‘Angel Baby’ singer Rosie Hamlin dies aged 71

Hamlin led the group Rosie and the Originals, and wrote one of John Lennon's favourite-ever songs aged just 14

The singer Rosie Hamlin, who led the 1960s group Rosie and the Originals, has died aged 71.

Hamlin shot to fame as the lead singer of the group, who found their greatest success with the 1960 single ‘Angel Baby’. The singer wrote the song aged just 14 while still an independent artist, and, despite the song’s timeless quality, was initially unable to find a label willing to distribute the single.

“We had trouble landing a record deal,” Hamlin recalled in her online biography. “We couldn’t even get an appointment with any of the labels. So we took one of our 45’s to Kresge’s Department Store in San Diego – they had listening booths in their music section where you could preview records before you bought them. We asked the manager to play our record and see if he could sell it in his store.”


A distributor from Highland Records then heard the song and took control of the single’s masters, handing Hamlin the songwriting credits as she was the oldest member of the group. The song peaked in the top five of the US Hot 100 chart in January 1961.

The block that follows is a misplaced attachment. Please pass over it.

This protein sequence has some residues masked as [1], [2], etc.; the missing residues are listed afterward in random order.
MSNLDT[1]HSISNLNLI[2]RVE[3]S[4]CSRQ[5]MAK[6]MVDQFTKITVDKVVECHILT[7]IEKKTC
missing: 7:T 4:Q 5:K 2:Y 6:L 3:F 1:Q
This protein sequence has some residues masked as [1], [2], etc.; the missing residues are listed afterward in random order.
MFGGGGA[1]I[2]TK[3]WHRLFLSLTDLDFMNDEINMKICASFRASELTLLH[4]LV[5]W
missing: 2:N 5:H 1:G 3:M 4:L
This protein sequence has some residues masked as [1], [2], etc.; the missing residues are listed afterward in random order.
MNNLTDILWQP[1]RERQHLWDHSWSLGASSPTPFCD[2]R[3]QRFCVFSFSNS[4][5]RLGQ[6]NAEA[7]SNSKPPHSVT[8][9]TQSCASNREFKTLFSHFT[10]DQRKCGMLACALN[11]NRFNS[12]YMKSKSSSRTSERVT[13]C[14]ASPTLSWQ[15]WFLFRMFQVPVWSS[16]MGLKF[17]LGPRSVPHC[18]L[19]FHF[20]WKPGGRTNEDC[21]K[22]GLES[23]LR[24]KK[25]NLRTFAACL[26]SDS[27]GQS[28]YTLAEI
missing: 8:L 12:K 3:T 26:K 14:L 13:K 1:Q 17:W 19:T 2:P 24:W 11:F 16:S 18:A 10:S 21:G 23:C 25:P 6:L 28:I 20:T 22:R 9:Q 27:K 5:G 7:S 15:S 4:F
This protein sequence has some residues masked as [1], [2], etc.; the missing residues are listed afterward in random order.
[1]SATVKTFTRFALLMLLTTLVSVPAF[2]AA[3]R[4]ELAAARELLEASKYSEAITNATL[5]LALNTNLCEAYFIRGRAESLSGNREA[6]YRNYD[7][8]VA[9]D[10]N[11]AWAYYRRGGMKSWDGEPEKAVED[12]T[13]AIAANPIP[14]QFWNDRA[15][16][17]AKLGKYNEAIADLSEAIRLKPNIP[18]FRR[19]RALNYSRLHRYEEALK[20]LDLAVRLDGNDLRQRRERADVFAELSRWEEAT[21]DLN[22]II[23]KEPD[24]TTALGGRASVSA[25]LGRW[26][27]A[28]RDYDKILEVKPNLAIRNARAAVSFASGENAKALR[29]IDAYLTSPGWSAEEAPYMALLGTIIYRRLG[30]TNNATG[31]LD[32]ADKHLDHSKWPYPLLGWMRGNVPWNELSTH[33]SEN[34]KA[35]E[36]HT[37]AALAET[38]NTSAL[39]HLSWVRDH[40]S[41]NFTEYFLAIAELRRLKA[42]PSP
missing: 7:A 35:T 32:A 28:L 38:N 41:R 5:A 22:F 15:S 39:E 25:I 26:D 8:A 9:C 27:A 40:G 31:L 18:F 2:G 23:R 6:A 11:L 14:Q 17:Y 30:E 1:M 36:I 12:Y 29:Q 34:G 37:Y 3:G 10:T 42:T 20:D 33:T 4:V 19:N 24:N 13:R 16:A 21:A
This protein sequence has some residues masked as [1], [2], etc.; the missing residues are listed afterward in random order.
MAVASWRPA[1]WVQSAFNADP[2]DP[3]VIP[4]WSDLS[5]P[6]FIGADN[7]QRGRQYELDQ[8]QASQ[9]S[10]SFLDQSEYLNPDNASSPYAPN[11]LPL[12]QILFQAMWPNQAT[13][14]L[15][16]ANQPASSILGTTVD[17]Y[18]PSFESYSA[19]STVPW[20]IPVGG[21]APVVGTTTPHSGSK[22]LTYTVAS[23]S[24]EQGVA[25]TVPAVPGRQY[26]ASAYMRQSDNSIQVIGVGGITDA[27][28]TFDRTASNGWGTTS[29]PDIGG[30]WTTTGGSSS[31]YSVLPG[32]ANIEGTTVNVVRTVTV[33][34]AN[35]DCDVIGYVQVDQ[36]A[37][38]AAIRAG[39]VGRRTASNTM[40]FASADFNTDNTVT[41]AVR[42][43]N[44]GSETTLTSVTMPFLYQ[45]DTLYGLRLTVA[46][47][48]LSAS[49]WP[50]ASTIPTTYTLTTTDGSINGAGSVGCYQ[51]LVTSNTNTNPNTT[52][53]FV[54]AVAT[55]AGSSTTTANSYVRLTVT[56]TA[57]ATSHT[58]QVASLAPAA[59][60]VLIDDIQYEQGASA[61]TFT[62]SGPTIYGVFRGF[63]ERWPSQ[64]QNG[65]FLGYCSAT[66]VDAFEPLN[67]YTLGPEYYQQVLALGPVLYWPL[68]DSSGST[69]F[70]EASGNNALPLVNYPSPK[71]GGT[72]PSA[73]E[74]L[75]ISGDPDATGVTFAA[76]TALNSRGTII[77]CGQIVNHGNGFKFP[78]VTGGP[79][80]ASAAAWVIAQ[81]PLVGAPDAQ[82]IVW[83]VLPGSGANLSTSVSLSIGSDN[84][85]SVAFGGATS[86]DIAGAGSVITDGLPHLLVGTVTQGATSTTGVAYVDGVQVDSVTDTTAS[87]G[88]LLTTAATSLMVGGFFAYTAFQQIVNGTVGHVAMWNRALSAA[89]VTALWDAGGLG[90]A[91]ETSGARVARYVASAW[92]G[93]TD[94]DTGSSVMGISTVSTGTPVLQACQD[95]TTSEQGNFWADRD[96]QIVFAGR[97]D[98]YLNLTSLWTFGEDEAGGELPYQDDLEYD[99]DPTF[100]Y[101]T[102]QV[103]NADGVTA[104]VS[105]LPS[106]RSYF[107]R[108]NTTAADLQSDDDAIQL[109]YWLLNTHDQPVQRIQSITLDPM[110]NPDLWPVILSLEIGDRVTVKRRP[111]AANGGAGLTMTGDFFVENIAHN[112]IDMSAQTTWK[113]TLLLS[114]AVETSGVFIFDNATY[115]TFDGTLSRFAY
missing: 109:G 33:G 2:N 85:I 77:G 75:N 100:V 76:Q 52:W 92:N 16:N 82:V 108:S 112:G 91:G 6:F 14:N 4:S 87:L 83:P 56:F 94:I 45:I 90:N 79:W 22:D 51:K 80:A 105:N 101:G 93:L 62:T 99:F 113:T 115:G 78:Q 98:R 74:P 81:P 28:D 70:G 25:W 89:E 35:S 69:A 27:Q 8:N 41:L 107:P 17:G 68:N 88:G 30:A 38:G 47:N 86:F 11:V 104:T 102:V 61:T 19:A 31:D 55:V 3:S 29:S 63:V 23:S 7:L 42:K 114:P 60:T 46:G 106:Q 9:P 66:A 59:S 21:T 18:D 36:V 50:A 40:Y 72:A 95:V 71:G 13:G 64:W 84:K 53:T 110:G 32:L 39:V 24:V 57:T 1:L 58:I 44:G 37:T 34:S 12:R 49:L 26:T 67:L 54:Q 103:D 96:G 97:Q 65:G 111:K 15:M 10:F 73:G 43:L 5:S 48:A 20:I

John Lennon later called ‘Angel Baby’ one of his “all-time favourite songs” and would go on to cover the track (where he said “Send my love to Rosie, wherever she may be” in its introduction).

Listen to the original version of ‘Angel Baby’ below.

The Originals disbanded soon after the release of ‘Angel Baby’, and Hamlin left the music industry in 1963 after recording an album with her husband Noah Tafolla.

Hamlin’s daughter confirmed on Rosie and the Originals’ official website that her mother had passed away peacefully in her sleep on Thursday (March 30).


“She didn’t perform anymore, and had removed herself from the music scene because of health concerns. She did still paint and tended a very lovely garden. She will be greatly missed by so many,” her daughter wrote. “Thank you for all your wishes and time and kind words. It meant a lot to her.”